Korubo people in the Vale do Javarí Indigenous Land. Photo: Enrique Ortiz

The Matís, already experienced with the white man, also served us as masters of protocol. Less than a year before, in the first attempts to contact this tribe, another official, Raimundo “Sebral” Batista Magalhães, died of an unexpected and sudden blow to the head, presumably due to an unaccepted gesture. He too was in the hands of those who, as in the case of Rieli, he wanted to protect. When I asked Rieli why we carried shotguns on this mission, the answer was clear, “rather die, than shoot them.” They were only for deterrent shots in the air. That answer remained in my head to this day. I imagine that Rieli and his companions fulfilled that mandate in his last moment.

Many years have passed — and as far as I know, the Korubos people have increased in numbers, though always surrounded by conflicts and death. Not long ago, the well-known photographer Sebastião Salgado published a beautiful essay about them. And Rieli, continued working in other “ethno-environmental protection fronts”, as those control points are called in Brazil.

Why did the Indigenous people in isolation shoot Rieli? Nobody knows, but when one sees the satellite images of the Uru-Eu-Wau-Wau Indigenous territory, not only surrounded by deforested areas, and “hot spots” —premeditated fires, in all directions — one can imagine that the Uru-Eu-Wau-Wau can see the advances into their territory as a threat to their survival. And that our society is the aggressor, regardless of whether it is Rieli or anyone else.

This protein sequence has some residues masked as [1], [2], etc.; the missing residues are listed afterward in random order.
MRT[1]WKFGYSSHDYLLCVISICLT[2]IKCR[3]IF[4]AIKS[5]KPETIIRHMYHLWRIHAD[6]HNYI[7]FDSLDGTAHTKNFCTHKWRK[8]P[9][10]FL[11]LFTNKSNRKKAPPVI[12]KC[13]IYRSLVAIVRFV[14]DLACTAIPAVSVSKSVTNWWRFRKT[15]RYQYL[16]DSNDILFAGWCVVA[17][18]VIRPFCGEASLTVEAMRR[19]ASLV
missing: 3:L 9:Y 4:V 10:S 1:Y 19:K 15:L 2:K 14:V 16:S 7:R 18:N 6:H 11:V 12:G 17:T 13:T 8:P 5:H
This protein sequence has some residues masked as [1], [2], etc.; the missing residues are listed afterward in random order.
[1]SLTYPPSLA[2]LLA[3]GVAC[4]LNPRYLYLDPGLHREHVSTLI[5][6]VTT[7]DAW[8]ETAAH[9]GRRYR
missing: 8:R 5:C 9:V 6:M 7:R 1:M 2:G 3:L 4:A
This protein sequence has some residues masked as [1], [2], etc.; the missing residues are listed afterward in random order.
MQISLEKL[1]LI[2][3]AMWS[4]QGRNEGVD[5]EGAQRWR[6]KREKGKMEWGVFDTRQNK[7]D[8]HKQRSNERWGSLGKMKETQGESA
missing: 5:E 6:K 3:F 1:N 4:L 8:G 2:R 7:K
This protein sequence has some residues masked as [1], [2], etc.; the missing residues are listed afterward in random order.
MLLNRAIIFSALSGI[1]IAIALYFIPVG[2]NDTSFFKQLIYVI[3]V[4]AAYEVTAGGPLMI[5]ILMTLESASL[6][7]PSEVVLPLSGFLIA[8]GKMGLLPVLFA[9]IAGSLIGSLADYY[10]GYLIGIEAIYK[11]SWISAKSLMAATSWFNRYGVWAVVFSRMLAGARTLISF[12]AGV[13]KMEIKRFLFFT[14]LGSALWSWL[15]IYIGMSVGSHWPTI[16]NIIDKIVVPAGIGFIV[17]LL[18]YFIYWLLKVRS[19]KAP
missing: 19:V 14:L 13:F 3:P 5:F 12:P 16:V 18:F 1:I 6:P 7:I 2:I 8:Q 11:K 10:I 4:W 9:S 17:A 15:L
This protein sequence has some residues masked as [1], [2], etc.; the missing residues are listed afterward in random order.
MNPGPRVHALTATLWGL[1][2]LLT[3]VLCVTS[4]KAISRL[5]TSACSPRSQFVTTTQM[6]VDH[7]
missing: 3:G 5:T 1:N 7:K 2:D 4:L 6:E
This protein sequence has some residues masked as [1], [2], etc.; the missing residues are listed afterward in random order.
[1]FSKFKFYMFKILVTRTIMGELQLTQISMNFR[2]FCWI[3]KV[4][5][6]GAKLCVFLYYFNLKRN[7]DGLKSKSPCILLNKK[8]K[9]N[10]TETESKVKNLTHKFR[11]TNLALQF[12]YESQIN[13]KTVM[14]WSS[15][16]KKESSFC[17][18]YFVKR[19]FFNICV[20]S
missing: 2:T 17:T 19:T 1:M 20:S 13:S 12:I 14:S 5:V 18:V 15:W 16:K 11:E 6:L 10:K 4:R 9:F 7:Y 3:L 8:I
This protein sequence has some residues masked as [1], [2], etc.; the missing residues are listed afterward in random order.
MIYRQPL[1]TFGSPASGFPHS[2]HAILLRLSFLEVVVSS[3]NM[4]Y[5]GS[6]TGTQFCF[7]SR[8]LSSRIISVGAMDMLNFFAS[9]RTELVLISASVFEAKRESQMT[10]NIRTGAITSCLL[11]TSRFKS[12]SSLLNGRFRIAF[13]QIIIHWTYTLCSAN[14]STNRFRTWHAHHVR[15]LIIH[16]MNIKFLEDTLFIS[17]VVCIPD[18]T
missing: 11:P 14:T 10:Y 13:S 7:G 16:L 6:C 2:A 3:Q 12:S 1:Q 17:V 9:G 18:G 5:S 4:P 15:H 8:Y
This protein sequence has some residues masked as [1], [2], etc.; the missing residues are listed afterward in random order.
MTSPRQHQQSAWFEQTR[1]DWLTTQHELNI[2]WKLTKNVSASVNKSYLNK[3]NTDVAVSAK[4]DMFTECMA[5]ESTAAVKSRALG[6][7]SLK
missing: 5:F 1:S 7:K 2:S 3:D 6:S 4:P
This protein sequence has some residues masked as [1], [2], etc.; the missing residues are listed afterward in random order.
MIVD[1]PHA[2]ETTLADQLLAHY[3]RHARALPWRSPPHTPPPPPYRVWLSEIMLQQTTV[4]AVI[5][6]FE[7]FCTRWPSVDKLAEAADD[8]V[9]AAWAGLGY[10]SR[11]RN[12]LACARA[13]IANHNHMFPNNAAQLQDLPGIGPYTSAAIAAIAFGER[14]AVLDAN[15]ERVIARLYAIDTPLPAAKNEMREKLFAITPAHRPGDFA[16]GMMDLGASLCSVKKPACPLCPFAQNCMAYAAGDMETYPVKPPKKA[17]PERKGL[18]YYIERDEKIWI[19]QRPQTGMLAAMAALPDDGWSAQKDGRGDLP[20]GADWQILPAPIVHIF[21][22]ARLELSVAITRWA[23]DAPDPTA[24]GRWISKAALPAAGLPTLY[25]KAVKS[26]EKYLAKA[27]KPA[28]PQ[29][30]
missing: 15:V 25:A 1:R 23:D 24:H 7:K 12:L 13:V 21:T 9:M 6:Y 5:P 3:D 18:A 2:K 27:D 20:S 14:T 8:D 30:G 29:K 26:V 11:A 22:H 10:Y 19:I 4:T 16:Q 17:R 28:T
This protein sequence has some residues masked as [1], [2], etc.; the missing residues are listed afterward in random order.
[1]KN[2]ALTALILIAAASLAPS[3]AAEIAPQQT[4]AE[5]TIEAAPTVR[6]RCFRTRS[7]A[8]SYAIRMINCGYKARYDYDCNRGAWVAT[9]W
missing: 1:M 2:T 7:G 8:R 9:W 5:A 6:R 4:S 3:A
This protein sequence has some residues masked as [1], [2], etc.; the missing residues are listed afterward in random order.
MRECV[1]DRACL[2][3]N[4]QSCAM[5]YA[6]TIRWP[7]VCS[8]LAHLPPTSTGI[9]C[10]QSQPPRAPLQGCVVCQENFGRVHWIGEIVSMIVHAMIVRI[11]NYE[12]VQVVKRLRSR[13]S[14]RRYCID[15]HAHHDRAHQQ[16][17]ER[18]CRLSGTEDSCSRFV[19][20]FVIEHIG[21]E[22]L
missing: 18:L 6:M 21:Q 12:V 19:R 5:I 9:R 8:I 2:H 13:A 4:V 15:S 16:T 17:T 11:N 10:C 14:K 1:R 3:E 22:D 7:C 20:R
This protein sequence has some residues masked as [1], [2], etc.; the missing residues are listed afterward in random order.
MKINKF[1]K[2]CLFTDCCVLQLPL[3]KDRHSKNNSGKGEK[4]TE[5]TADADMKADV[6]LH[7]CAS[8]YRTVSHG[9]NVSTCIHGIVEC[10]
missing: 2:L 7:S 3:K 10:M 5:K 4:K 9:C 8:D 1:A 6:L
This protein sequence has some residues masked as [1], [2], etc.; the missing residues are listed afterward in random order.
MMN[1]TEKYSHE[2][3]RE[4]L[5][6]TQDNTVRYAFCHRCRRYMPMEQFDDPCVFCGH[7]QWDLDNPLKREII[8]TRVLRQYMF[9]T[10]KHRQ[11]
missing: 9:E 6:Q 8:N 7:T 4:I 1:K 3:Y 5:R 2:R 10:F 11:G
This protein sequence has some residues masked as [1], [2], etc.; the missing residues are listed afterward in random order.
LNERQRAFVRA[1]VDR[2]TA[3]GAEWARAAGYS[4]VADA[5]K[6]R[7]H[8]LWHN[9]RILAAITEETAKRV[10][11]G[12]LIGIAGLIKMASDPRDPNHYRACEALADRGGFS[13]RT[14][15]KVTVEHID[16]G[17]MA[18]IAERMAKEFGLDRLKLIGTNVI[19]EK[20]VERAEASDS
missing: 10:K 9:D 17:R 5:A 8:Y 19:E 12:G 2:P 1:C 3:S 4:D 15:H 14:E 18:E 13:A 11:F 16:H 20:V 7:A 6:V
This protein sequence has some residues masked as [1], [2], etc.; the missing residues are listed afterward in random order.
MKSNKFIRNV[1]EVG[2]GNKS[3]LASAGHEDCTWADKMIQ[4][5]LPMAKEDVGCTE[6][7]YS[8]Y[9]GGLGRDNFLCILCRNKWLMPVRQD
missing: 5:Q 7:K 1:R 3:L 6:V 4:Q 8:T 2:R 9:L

Deforestation and fire hotspots surround the Uru-Eu-Wau-Wau indigenous territory
Deforestation and fire hotspots surround the Uru-Eu-Wau-Wau Indigenous territory. Photo courtesy of FIRMS

Our responsibility

This story of the Uru-Eu-Wau-Wau and the Korubos is no different from many places in the Amazon. With somewhere close to a hundred isolated tribes, not only in the Brazilian Amazon but also in Peru, Colombia and Ecuador, these peoples have been running away from us for over a century. While we are talking about life in Venus, in our own planet we have people of whom we have no idea who they are, what their language is, or anything about their culture, knowledge and traditions.

We are slowly encroaching into those areas that once hid them, and pushing them to react, and cause deaths such as with Rieli. We know about the increase in the frequency of their contacts and conflicts with people around them but have no idea how of much we are cornering them, be this by drug traffickers, illegal loggers and poachers, or missionaries with the bible in their hands acting outside the law. Due to their weak immune system to common diseases, any contact with them is extremely dangerous. Worse still with covid-19, which can even cause their extinction.

The FUNAI, and the neighbor countries equivalent agencies, have suffered severe cuts due to politics and the economic, related to COVID-19. This generation may be the last one to witness whole unknown cultures go extinct. Another casualty of the pandemics.

Ortiz modified this commentary from a piece he originally published in Spanish on RPP online in Peru.

Exit mobile version